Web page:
A state judge Tuesday directed the Buffalo Preservation Board to consider the economic feasibility of rehabilitating a fire-damaged 19th century Allentown building owned by a city agency.
After two structural engineers agreed that the three-story building at Main and Virginia streets could be renovated, State Supreme Court Justice Eugene M. Fahey granted the review sought by the Allentown Association and the Campaign for Buffalo.
Fahey also kept in effect, until at least July 8, the temporary stay he issued April 8 at the request of the organizations.
Two days earlier, a fire blamed on arson collapsed the roof of the building, prompting the Fire Department to recommend emergency demolition.
Timothy Tielman, executive director of the nonprofit Campaign for Buffalo History, Architecture and Culture, said no financial assessment of preserving the historic structure had been made. But John Jablonski, an attorney who lives on North Pearl Street, behind the damaged building, questioned its worth.
Jablonski, allowed by the judge to intervene in the case, said he plans to address the city Preservation Board on the lack of any viable economic approaches for rehabilitating the building, designed by George Metzger, a Buffalo architect at the end of the 19th century.
The building is one of seven structures in the 800 block of Main acquired last year by the Buffalo Urban Renewal Agency. Privately held First Amherst Development has been designated to redevelop them.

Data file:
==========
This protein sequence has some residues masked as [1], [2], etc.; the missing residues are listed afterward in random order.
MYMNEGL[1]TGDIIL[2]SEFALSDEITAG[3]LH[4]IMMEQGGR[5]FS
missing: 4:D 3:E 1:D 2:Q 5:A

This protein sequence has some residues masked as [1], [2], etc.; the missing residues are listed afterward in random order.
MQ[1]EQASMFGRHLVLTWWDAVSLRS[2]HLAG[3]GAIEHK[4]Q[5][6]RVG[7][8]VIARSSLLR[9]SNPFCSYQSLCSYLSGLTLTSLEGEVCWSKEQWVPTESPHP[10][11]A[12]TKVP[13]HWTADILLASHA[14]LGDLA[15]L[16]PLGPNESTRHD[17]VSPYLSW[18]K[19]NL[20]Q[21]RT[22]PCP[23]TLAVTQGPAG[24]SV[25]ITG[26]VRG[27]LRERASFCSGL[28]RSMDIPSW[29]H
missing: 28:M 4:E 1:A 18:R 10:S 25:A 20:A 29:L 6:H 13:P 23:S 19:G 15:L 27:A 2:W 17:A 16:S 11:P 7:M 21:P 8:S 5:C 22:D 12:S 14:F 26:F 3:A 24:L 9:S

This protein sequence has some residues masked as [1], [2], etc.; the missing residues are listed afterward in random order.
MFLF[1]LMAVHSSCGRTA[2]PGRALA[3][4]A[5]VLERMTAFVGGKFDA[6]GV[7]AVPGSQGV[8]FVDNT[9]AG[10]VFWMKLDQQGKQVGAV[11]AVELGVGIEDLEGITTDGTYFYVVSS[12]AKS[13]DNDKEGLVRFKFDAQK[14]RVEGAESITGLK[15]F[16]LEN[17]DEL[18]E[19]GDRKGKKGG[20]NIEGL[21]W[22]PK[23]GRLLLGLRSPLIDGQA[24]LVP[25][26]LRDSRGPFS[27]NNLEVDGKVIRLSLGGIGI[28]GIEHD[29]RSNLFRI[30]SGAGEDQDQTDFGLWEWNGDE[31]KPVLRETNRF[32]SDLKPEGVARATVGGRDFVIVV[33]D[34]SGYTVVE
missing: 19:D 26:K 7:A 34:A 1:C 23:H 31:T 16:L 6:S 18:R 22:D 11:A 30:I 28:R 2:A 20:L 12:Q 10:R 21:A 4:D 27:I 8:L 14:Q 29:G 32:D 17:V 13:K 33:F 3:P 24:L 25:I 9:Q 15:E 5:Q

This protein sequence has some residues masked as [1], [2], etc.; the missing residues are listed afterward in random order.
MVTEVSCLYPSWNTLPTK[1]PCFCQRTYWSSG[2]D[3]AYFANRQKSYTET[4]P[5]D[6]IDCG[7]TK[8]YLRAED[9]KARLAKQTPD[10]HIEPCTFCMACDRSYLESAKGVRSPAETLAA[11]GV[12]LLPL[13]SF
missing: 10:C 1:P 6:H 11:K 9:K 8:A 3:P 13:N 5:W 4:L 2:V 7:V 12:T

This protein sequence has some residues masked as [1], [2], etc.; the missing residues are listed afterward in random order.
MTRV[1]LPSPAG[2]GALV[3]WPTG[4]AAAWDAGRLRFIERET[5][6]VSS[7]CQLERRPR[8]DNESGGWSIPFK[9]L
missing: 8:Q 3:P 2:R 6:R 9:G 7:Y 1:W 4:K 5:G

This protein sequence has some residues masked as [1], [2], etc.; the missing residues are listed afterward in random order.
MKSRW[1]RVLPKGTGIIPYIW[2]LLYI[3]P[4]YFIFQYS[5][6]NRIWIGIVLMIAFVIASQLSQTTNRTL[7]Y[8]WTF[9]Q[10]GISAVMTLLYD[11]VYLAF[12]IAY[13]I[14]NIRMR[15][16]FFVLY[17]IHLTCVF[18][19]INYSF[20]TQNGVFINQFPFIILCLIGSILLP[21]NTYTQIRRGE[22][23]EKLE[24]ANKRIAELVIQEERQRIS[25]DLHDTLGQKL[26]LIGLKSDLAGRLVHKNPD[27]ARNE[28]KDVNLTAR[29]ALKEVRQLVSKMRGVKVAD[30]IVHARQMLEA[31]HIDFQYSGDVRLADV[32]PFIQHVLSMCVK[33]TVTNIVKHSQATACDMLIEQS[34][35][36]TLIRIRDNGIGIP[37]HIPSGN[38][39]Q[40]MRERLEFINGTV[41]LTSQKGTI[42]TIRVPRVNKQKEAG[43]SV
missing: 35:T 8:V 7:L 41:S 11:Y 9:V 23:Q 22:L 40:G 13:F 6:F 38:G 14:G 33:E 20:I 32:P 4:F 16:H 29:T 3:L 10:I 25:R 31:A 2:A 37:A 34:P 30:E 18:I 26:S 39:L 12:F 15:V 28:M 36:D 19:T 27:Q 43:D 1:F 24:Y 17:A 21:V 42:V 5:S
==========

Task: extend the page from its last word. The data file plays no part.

David J. State, senior deputy corporation counsel, and Richard E. Stanton, the renewal agency's general counsel, said they plan to address the Preservation Board within the next two weeks on why public safety concerns require demolition.
Edward Craver, a Fire Department division chief, testified Monday that fire crews had to fight the fire "from the outside" because of fears the structure would collapse.
The city Preservation Board is scheduled to consider the future of the building when it meets at 3 p.m. Thursday in Room 901 in City Hall.
Structural engineers Thomas Kiener, called by the city, and Kevin Connor, called by the preservationists, agreed the building is a hazard but disagreed on the economic feasibility of rehabilitation.
Kiener, president of Jansen-Kiener Consulting Engineers, hired by the city to assess the building's stability, told the judge the building's south and east walls are in danger of collapsing in a high wind. He said that justified the city's closing off public access.
Stephanie Cole, attorney for the Allentown Association and Campaign for Buffalo, reminded Kiener that recent winds of 45 mph had not caused the walls to collapse.
Cole told Fahey the city's emergency demolition plans left the taxpaying public "out of the process," and she noted the law mandates notifying the city Preservation Board of any proposed emergency demolition efforts.
Cole argued that City Hall action on the planned demolition of the building ignored what she called the "certainly reasonable" consideration of its rehabilitation.